Lightships is the name given to the solo project of Teenage Fanclub bassist and songwriter Gerard Love. The fact that he has chosen to assign a band name to this project in many ways is indicative of his reserved, quiet nature, preferring to allow the music to stand up and be evaluated on its own merits, unsupported by any peripheral detail such as his personal musical background. It has come at an appropriate moment, just as the band in which he has assumed a pivotal role in for over 20 years is going through one of their periodic lulls in activity. Last year saw fellow band-member Norman Blake join forces with Euros Childs to release an album as Jonny, but Electric Cables is a far more polished, consistent offering.
The album has been something of a keenly anticipated affair since it was first mooted several years ago. His songs recorded as part of Teenage Fanclub have always exhibited an exquisite appreciation of melody and an elevated sense of harmony. Norman Blake may be both the unofficial frontman of the group and the songwriter that most immediately associate with the band, but Love has comfortably been his equal over the years. He may occupy a place in the background but in their later period he has arguably been responsible for two of their biggest ‘hits’ in Sparky’s Dream and Ain’t That Enough.
Musically, Electric Cables is everything you would expect a Gerard Love solo record to be – mellifluent, euphonious and perfectly-framed. It may be closer to the songs he has penned for later Teenage Fanclub records as opposed to the aforementioned gold-plated classics but what stands out is how natural, honest and self-aware a release it sounds. With the help of the likes of former associates Brendan O’Hare, Dave McGowan and Jim McCulloch he’s managed to capture and project the essence of his sound as successfully as any long-term fan could have hoped.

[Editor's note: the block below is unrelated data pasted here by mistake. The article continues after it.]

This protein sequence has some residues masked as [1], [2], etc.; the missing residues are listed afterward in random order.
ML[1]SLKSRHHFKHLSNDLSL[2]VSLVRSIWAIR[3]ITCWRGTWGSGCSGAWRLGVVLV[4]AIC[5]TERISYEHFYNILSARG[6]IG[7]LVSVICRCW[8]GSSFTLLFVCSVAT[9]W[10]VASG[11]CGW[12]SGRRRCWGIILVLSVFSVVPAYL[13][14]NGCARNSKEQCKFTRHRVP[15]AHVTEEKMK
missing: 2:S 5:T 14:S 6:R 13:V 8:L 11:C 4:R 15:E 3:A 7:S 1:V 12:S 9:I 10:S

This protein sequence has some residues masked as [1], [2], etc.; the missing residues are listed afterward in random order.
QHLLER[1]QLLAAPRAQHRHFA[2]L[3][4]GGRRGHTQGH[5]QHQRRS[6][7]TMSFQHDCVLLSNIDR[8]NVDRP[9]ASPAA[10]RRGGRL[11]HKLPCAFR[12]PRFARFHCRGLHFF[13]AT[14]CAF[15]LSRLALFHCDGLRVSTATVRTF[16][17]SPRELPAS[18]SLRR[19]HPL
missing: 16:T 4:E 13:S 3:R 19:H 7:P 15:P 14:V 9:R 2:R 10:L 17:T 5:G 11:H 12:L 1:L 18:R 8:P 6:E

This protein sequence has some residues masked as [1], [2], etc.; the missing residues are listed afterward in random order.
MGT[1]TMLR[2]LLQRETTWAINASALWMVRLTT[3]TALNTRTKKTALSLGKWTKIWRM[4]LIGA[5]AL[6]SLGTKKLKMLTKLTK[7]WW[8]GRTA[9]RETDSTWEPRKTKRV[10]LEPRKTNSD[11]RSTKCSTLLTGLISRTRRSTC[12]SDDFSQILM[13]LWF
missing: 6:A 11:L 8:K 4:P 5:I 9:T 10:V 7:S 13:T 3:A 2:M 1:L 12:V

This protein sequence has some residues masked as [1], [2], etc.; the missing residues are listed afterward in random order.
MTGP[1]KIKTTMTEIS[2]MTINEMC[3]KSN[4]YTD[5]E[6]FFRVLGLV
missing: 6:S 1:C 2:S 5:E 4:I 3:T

It’s also an album that radiates warmth and sincerity and it doesn’t seem an overstatement to say it feels like a kind of musical heralding of the season of spring. Muddy Rivers possesses a contented melody that bounces along merrily in the background, whilst forthcoming single Sweetness In Her Spark has a bountiful supply of chirruping guitars, all sprayed by a dewy-freshness. Love’s songs with Teenage Fanclub often extol the simple virtues of nature, environment and weather and these themes are clearly detectable here also.
There are some discreet differences to his earlier output, however. The harmonies are not as firmly in the foreground as usual and the occasional use of flute and clarinet cast an airy lightness over the more familiar guitar-derived sounds. This happens most noticeably on The Warmth Of The Sun and Photosynthesis, both of which serve as sort of pensive interludes. Yet, the highlights truly arrive once the guitars and drums are turned up and afforded greater definition. Silver And Gold sees buzzsaw guitars kick in alongside fragile vocals to elicit a giddy, power-pop high whilst Stretching Out ends with an insistent, repeated guitar riff.
It’s a joyful, undeniably positive album but more significantly Electric Cables has the potential to grow into one of those cult records that may not make a sizeable impact on the musical landscape but becomes cherished by a devoted group of listeners.